Naked lady, Amaryllis belladonna, is common beyond the landscapes here. Most live on roadsides, likely because that is where we relocate superfluous bulbs, and toss seed after deadheading. All the flowers of a big colony outside the gates at our industrial yard got harvested as they came into bloom this year! Another colony at the historic depot blooms most spectacularly, and was just deadheaded after I got these pictures. Since they were finished with bloom, and still lack foliage, there was not much to get six pictures of. That is why I got two pictures of their neighbors with a third picture of where former neighbors had been.
1. Sarcococca ruscifolia, which does not do well elsewhere, became an exemplary foundation hedge here on the historic depot. Why is it all gone now? A sewer to a septic system was replaced.
2. Echinacea purpurea continues to bloom on the front of the same historic depot. It is prettier than that recently exposed mud between the foundation and the driveway on the opposite side.
3. Amaryllis belladonna continues to bloom, sort of. The majority finished bloom a while ago. Their many bare stems are visible in the background. A few small colonies bloom distinctly later.
4. Amaryllis belladonna otherwise looks like this now. The stems that finished blooming are slightly taller than those that continue to bloom slightly later. Seed will get tossed on the roadside.
5. Amaryllis belladonna that bloom later have pale brownish stems. The five pale brownish stems in the foreground here continue to bloom. The greener stems in the background are finished.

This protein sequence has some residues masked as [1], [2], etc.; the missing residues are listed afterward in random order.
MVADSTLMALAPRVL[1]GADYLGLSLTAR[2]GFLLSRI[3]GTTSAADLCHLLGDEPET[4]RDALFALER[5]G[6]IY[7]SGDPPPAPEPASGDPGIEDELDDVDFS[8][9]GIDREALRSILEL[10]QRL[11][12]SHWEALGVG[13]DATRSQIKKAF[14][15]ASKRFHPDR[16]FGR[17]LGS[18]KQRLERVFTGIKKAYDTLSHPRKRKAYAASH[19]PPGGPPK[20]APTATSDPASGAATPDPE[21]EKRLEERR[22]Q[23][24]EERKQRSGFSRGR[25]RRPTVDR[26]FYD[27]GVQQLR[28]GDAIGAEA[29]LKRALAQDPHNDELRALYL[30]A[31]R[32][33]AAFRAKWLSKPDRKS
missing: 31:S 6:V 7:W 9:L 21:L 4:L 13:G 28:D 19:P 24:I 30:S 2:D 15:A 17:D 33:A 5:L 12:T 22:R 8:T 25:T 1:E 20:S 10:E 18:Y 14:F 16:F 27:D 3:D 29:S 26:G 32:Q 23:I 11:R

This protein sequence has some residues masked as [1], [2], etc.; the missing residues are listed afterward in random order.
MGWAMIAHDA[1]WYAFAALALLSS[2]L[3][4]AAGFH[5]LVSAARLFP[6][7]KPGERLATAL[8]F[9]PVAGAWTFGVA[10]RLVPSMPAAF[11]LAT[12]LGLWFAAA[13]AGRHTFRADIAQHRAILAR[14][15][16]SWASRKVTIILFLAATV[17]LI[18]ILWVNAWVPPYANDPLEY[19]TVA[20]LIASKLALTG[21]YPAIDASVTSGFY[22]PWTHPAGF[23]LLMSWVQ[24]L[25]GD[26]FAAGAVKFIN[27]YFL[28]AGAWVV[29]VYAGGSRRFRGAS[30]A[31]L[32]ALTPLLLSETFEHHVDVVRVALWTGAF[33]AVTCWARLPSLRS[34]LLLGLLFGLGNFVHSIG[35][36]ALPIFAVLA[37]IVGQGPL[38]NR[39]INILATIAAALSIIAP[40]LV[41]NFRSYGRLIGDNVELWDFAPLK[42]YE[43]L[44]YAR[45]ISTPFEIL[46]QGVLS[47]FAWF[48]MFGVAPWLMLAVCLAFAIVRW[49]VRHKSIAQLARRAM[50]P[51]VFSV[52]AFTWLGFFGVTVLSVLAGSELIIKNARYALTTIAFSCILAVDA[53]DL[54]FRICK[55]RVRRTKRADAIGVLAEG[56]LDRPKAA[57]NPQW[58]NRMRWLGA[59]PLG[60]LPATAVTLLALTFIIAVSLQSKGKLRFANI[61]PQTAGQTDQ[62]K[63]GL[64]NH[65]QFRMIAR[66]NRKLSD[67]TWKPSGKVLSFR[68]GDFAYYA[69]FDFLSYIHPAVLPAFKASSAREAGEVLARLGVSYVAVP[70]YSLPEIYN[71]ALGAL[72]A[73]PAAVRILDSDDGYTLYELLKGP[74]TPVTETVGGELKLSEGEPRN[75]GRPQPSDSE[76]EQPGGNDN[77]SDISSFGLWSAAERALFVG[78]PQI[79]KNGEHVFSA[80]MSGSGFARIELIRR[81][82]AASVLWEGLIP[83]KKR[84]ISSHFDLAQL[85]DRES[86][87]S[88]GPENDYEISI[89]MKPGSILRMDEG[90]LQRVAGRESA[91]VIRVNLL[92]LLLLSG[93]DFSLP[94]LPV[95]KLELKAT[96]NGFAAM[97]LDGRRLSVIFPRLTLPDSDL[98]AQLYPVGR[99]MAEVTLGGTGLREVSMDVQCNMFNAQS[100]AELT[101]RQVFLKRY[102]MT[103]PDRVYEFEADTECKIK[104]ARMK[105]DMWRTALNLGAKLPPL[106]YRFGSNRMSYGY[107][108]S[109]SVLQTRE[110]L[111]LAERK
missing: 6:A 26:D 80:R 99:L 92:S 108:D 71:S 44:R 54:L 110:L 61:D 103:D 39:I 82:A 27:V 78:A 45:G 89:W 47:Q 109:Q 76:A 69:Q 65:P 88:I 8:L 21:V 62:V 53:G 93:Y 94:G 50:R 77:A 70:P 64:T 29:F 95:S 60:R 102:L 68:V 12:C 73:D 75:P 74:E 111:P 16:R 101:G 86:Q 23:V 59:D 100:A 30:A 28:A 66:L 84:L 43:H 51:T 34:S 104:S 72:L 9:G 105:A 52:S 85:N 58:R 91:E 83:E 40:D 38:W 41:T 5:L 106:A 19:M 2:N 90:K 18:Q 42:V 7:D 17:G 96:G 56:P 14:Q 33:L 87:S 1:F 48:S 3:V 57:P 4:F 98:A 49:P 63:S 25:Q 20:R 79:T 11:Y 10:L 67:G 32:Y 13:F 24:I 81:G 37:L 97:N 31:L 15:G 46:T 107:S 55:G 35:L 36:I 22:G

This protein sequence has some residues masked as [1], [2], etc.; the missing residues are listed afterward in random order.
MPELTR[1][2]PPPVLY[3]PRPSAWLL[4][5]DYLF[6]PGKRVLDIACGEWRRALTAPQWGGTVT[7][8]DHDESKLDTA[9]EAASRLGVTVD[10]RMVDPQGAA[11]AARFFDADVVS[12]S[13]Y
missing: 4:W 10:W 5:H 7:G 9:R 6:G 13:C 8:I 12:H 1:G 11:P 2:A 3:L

6. Hydrangea macrophylla is unusually happy in front of the historic depot. This floral truss is about a foot wide. There would be more like this, but deer ate them and the roses before bloom.
This is the link for Six on Saturday, for anyone else who would like to participate:
2 thoughts on “Six on Saturday: Naked Ladies And Neighbors”
I’ve never seen the seed pods of naked ladies. It makes perfect sense that they should look like the seed pods of our native rain lilies. I’ve always been tickled with how perfectly those seeds are stacked inside their little chambers.
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The bulky seed are rather perishable. They should be sown rather quickly, and watered in. If not deadheaded they stay fresh for a while on the stalks, and then fall over onto the ground with the first rains. Since I deadhead them, I put the stalks aside to dry before taking the seed, which gets tossed out prior to the first rains. They are remarkably resilient to the chaparral climate, but their seed are remarkably sensitive to desiccation.
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